|The Non-Proliferative Nature of Ascidian Folliculogenesis as a Model of Highly Ordered Cellular Topology Distinct from Proliferative Epithelia |
Auteur(s): Azzag Karim, Chélin Y., Rousset Francois, Le Goff Emilie, Martinand-Mari Camille, Martinez Anne-Marie, Maurin B., Daujat-Chavanieu Martine, Godefroy Nelly, Averseng J., Mangeat Paul, Baghdiguian Stephen
(Article) Publié: Plos One, vol. 10 p. (2015)
Ref HAL: hal-01772603_v1
Exporter : BibTex | endNote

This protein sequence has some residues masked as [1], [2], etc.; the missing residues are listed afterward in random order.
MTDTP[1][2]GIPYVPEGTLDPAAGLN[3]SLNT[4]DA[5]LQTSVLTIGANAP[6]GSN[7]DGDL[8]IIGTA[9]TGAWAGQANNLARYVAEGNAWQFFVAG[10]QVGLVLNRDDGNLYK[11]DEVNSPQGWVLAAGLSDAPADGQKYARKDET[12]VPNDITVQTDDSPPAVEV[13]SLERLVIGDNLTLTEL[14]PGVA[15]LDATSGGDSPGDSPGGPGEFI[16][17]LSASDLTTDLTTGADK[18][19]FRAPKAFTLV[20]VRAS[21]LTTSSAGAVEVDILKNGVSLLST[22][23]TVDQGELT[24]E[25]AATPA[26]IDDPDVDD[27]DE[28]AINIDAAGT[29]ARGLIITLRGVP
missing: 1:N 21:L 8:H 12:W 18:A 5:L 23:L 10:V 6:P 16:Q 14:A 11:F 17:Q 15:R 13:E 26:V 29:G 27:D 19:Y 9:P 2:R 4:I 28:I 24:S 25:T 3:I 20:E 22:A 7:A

Previous studies have addressed why and how mono‐stratified epithelia adopt a polygonal topology. One major additional, and yet unanswered question is how the frequency of different cell shapes is achieved and whether the same distribution applies between non-prolifer-ative and proliferative epithelia. We compared different proliferative and non-proliferative epithelia from a range of organisms as well as Drosophila melanogaster mutants, deficient for apoptosis or hyperproliferative. We show that the distribution of cell shapes in non‐prolif-erative epithelia (follicular cells of five species of tunicates) is distinctly, and more stringently organized than proliferative ones (cultured epithelial cells and Drosophila melanogaster imaginal discs). The discrepancy is not supported by geometrical constraints (spherical versus flat monolayers), number of cells, or apoptosis events. We have developed a theoretical model of epithelial morphogenesis, based on the physics of divided media, that takes into account biological parameters such as cell‐cell contact adhesions and tensions, cell and tissue growth, and which reproduces the effects of proliferation by increasing the topological heterogeneity observed experimentally. We therefore present a model for the morphogene-sis of epithelia where, in a proliferative context, an extended distribution of cell shapes (range of 4 to 10 neighbors per cell) contrasts with the narrower range of 5-7 neighbors per cell that characterizes non proliferative epithelia.